On Thursday, employees at the Dillon City Market in Dillon, about 70 miles west of Denver, noticed a customer wearing the hood traditionally associated with the Southern white supremacy group. Store employees asked the man to leave, which he allegedly refused to do. He also reportedly argued with other customers in the store who also took exception to his hood, according to Denver's KUSA-TV.
Store employees called police. However, by the time police arrived, the man had already left.Kerstin Anderson, a spokesperson for the grocery store, said that Dillon police would like to make contact with the man.
"Right now, they're trying to identify him, contact him and take it from there. Obviously, we take this kind of action very seriously," Anderson said.
Similarly, in a statement, the grocery store chain said that garments that reference or propagate hate are not welcome in its stores.
"Our store leaders are empowered to swiftly and respectfully address anyone who disregards these values, which includes blatant symbols of hate and intolerance," the statement reads.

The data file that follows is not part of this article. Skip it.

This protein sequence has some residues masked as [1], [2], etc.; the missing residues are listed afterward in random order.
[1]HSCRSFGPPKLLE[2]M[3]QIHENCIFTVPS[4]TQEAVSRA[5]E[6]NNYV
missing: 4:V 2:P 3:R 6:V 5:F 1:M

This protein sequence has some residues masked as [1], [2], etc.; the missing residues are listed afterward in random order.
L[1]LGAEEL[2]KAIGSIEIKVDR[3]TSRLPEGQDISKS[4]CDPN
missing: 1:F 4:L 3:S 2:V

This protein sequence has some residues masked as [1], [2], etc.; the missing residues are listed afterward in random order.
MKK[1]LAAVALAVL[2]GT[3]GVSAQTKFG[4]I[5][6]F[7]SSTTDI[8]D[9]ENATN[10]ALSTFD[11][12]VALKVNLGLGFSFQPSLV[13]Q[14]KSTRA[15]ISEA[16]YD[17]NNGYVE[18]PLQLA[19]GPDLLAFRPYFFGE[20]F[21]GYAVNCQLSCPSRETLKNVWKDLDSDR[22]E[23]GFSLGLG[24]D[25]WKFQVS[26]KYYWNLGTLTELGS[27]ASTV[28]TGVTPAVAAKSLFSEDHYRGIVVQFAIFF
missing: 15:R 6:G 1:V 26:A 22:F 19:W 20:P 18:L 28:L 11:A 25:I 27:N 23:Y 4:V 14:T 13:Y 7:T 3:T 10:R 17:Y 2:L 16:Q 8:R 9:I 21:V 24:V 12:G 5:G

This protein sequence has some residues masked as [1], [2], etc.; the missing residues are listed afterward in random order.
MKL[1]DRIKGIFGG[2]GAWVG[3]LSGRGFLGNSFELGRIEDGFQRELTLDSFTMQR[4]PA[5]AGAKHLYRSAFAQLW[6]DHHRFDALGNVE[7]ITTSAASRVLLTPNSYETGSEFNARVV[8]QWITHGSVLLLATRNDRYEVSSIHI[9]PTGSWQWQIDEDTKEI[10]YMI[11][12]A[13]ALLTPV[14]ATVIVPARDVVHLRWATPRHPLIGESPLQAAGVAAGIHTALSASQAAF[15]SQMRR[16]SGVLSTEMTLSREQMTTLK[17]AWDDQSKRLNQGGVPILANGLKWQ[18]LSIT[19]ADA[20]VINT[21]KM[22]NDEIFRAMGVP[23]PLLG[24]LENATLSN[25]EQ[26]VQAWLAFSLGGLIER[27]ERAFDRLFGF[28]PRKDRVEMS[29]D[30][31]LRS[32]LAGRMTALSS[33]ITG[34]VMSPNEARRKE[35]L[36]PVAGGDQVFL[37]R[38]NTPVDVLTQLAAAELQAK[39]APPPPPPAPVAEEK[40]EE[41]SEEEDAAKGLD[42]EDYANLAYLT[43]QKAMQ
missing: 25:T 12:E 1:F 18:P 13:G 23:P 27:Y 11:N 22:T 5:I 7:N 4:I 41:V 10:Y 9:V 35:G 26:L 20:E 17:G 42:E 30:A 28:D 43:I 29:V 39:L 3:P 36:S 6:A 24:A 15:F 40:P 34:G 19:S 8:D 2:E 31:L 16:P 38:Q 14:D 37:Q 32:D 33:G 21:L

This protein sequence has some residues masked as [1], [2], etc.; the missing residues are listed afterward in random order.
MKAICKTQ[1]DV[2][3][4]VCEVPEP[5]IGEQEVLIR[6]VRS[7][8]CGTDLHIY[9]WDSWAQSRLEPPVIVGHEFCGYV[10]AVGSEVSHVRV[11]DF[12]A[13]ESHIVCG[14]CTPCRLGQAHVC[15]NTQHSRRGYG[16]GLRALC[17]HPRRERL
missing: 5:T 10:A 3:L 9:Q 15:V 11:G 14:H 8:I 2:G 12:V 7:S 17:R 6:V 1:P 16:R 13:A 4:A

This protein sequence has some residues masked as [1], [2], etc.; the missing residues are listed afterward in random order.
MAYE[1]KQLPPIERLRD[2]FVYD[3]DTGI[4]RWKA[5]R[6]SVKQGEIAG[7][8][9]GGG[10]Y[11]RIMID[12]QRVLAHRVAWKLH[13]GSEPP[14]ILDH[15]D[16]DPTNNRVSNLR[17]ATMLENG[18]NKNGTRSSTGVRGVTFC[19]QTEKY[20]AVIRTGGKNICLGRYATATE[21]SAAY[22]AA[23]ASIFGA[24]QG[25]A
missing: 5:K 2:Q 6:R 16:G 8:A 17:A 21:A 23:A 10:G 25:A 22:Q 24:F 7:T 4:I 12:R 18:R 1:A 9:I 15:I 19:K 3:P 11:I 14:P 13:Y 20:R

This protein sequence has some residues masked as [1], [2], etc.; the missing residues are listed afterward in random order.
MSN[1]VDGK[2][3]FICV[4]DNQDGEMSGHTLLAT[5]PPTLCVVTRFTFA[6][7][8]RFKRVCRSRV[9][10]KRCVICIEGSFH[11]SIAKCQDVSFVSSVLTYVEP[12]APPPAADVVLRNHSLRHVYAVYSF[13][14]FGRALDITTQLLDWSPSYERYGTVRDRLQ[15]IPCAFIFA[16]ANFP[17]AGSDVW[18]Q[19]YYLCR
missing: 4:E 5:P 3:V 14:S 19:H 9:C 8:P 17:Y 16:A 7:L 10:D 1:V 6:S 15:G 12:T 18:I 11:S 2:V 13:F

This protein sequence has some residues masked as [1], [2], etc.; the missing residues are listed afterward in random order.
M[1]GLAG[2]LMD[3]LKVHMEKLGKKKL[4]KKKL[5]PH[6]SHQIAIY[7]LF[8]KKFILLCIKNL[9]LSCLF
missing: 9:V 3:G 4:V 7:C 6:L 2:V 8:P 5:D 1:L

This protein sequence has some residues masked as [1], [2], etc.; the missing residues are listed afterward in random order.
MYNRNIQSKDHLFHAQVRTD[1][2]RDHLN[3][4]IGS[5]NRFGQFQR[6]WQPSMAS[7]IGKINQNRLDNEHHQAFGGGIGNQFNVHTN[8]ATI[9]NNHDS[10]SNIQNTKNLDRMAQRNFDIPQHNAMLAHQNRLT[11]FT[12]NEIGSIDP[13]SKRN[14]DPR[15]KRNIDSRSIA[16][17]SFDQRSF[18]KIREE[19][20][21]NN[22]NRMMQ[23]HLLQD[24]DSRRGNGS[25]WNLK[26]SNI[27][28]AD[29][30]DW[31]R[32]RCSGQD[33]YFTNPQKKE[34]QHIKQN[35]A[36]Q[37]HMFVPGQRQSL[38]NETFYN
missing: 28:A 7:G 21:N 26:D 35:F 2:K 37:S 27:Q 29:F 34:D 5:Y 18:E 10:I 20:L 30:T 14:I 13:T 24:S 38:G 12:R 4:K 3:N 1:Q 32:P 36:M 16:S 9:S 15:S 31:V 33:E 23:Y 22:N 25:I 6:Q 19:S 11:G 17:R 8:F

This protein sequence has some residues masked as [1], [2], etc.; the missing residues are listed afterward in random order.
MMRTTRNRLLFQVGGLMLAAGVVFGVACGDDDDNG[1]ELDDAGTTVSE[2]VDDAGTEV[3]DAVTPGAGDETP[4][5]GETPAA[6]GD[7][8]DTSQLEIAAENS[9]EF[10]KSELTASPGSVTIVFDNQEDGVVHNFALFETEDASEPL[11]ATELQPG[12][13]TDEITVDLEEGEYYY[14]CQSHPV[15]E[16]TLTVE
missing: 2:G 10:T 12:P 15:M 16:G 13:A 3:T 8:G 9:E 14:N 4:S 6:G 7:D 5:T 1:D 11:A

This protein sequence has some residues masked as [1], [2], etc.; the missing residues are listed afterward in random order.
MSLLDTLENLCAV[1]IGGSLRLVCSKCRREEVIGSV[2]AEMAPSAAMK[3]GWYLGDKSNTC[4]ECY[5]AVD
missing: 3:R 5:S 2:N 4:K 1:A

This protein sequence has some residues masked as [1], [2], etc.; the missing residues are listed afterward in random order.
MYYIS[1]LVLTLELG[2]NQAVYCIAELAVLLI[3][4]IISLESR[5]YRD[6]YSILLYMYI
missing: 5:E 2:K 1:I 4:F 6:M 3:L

What police could do if they identify and make contact with the man remains unclear. The store could charge him with trespassing for allegedly refusing to leave. But wearing the KKK hood does not appear to be a crime, in and of itself.
Colorado's hate-crime laws, via attorney H. Michael Steinberg, indicate that there has to be either violence, the incitement of violence, or the threat of violence, in order for a hate crime to have taken place.
Further, the Constitution's First Amendment guarantees of the right to free speech do not mean that business owners can't limit free speech on their property. Business owners generally have the right, within certain limitations, to specify what sort of speech visitors within their walls can engage in, and can ask anyone violating those rules to leave the premises.
This appears to be the third instance of a person wearing an offensive garment to a grocery store since the country went into lockdown and localities began requiring people to wear masks in public.
As previously reported by The Inquisitr, two such incidents took place in the Southern California city of Santee within days of each other. In one incident, a man was seen wearing a KKK hood in a grocery store, while in the other, a man argued with police about his right to wear a mask bearing a swastika while in a different supermarket.